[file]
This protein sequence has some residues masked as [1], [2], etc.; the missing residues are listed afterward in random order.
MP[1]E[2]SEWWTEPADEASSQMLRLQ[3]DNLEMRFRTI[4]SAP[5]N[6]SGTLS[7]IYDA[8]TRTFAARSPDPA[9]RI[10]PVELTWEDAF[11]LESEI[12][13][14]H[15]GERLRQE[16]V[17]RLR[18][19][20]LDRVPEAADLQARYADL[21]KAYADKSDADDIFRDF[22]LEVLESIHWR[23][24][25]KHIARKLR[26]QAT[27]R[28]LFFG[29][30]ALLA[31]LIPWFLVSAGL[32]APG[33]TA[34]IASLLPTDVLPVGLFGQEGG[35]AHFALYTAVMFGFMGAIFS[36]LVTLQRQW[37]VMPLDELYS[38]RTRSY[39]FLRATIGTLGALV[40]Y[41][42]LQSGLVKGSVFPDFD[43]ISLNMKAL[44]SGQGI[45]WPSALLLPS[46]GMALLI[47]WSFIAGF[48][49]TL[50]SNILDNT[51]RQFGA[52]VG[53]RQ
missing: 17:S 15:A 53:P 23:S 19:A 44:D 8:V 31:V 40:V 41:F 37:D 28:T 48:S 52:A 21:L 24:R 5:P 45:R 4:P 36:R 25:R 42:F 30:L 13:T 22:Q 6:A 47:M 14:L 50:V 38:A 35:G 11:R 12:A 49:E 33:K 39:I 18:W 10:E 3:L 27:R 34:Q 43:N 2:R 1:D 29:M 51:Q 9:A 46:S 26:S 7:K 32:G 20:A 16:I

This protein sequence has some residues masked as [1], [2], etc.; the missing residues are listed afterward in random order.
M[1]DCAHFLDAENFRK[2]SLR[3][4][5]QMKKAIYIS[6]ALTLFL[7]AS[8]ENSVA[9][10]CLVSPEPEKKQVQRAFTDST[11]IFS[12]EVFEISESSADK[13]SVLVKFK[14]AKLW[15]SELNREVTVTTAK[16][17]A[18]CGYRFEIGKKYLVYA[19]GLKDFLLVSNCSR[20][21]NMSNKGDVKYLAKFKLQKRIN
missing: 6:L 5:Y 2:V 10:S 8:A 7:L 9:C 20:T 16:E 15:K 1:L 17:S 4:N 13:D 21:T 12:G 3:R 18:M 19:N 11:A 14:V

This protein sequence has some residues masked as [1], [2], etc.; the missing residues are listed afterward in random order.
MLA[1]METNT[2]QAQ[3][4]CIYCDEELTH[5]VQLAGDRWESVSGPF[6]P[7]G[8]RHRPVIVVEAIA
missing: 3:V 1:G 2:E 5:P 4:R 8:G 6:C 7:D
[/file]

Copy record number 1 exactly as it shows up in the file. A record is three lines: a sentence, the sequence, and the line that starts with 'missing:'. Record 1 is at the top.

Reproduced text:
This protein sequence has some residues masked as [1], [2], etc.; the missing residues are listed afterward in random order.
MP[1]E[2]SEWWTEPADEASSQMLRLQ[3]DNLEMRFRTI[4]SAP[5]N[6]SGTLS[7]IYDA[8]TRTFAARSPDPA[9]RI[10]PVELTWEDAF[11]LESEI[12][13][14]H[15]GERLRQE[16]V[17]RLR[18][19][20]LDRVPEAADLQARYADL[21]KAYADKSDADDIFRDF[22]LEVLESIHWR[23][24][25]KHIARKLR[26]QAT[27]R[28]LFFG[29][30]ALLA[31]LIPWFLVSAGL[32]APG[33]TA[34]IASLLPTDVLPVGLFGQEGG[35]AHFALYTAVMFGFMGAIFS[36]LVTLQRQW[37]VMPLDELYS[38]RTRSY[39]FLRATIGTLGALV[40]Y[41][42]LQSGLVKGSVFPDFD[43]ISLNMKAL[44]SGQGI[45]WPSALLLPS[46]GMALLI[47]WSFIAGF[48][49]TL[50]SNILDNT[51]RQFGA[52]VG[53]RQ
missing: 17:S 15:A 53:P 23:S 19:A 44:D 8:V 31:V 40:V 41:F 37:D 28:T 48:S 52:A 21:L 24:R 5:P 45:R 4:P 36:R 25:R 42:F 30:L 13:T 22:Q 6:A 47:M 14:L 50:V 38:A 35:G 11:R 12:A 49:E 33:K 39:I 18:W 10:E 3:L 27:R 34:Q 43:N 2:R 1:D 29:M 51:Q 9:A 46:S 26:S 7:K 32:G 20:A 16:I